TRANSPORTATION FOR AMERICA
The state of our nation’s busiest bridges
Pounded by heavy traffic day in and day out, the bridges in our metropolitan areas are indispensable links in the transportation system that takes millions of people to work and goods to market every day. And they threaten to become weak links, as they age and deteriorate in an era when public investment in infrastructure is shrinking in relative terms..
The impact of a failure to attend to our bridges became all too clear in September, 2011, when the governors of Kentucky and Indiana were forced to close the busy Sherman Minton Bridge in metropolitan Louisville after inspectors found cracks in its structural beams. The closure made national headlines as Louisville traffic was snarled and millions of Americans wondered about the condition of the busy bridges they have to cross each day.
With the majority of American bridges soon due for major maintenance, overhaul or replacement, scenarios such as this could begin playing out with increasing frequency absent concerted effort and investment.
The largest 102 metropolitan areas
Transportation for America conducted an analysis of the National Bridge Inventory, a database produced by the Federal Highway Administration (FHWA), and found one in nine U.S. bridges has been rated “structurally deficient.” This means that the bridge is in need of more frequent monitoring and critical, near-term maintenance, rehabilitation or replacement.
Structurally deficient bridges in metropolitan areas carry a disproportionate share of all trips taken on a deficient bridge each day. In fact, deficient bridges in the largest 102 metropolitan areas carry three-quarters of all traffic crossing a deficient bridge. Put another way, there are more deficient bridges in these 102 regions than there are McDonald’s restaurants in the entire country – 18,239 versus about million 14,000. Worldwide, McDonald’s serves a staggering 64 million people a day. But here in America, 210 million trips are taken daily across deficient bridges in just these 102 regions.
Pennsylvania leads all other states in the nation with six metropolitan areas with a high percentage of deficient bridges. Pittsburgh leads the way with 30 percent of area bridges rated deficient — higher even than the state average of 26.5 percent. It is important to note that these numbers would be worse without the intensive bridge repair program implemented by Pennsylvania in the last several years, including a quadrupling of state funding for bridge repairs.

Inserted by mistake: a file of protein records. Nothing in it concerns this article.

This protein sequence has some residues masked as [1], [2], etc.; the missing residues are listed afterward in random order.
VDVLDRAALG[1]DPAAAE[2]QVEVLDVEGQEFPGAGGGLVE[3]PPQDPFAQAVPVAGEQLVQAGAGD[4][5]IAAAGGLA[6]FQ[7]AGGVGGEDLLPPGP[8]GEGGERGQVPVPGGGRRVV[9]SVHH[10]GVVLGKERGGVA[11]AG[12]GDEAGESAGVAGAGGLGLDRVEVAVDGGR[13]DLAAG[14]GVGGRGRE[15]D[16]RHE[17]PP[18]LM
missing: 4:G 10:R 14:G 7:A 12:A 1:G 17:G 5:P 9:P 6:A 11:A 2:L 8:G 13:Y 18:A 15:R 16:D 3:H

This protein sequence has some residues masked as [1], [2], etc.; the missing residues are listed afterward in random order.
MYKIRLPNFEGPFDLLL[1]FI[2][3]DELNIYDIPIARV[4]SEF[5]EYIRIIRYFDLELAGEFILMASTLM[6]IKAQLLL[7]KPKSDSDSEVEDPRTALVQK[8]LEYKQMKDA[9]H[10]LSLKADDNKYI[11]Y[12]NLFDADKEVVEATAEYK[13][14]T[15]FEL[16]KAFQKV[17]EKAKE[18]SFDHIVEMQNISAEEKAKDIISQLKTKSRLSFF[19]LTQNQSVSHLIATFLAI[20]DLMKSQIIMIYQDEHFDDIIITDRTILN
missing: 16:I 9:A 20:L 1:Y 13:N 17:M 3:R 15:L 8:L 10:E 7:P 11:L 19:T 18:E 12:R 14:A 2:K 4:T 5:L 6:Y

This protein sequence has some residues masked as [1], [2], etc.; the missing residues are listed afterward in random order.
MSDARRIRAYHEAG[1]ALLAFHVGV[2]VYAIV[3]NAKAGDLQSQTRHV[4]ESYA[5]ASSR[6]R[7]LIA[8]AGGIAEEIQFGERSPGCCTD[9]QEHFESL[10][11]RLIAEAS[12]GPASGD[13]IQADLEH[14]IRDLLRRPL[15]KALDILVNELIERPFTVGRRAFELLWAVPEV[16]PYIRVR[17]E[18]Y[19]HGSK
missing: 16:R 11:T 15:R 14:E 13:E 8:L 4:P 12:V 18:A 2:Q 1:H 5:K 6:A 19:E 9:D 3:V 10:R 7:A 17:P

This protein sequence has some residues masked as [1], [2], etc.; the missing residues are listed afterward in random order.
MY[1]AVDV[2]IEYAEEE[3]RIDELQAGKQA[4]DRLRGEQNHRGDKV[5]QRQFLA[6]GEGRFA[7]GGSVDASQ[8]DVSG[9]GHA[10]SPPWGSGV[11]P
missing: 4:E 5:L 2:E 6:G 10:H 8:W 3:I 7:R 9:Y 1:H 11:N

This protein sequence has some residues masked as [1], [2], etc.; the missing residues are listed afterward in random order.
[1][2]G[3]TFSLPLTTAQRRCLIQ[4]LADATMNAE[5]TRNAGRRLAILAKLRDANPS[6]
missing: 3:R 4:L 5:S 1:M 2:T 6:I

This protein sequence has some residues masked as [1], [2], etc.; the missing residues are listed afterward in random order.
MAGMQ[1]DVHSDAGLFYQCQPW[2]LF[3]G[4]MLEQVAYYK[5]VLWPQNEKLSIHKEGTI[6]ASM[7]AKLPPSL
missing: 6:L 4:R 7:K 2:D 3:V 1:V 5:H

California leads the nation with the busiest deficient bridges. In Los Angeles, for example, 396 cars drive across a structurally deficient bridge every second of each day, on average. When ranking metros by the sheer volume of traffic on deficient bridges, California regions take several of the top spots, with the daily volume in Los Angeles at number one, more than double that of second place New York.
Structurally deficient bridges
America’s infrastructure is showing its age. Despite billions of dollars in annual federal, state and local funds directed toward the maintenance of bridges, 69,223 bridges overall are classified as “structurally deficient,” according to the Federal Highway Administration (FHWA). Moreover, many bridges have exceeded their 50-year design lifespan. Without significant investment in repair this trend is likely to worsen as the average age of an American bridge is 42 years. According to FHWA’s 2009 statistics (the most recent year for which national data are available), $70.9 billion is needed to address the current backlog of deficient bridges.
The good news is that some states have worked hard to address the problem and have reduced the backlog of deficient bridges. The bad news is that, critical as these efforts are, they are not nearly enough.
Two key problems persist: First, while Congress has repeatedly declared bridge safety a national priority, existing federal programs offer no real incentives or assurances that aging bridges will actually get fixed. Second, the current level of investment is nowhere near what is needed to keep up with our rapidly growing backlog of aging bridges.
About Transportation for America
Transportation for America has formed a broad coalition of housing, business, environmental, public health, transportation, equitable development, and other organizations. We’re all seeking to align our national, state, and local transportation policies with an array of issues like economic opportunity, climate change, energy security, health, housing and community development.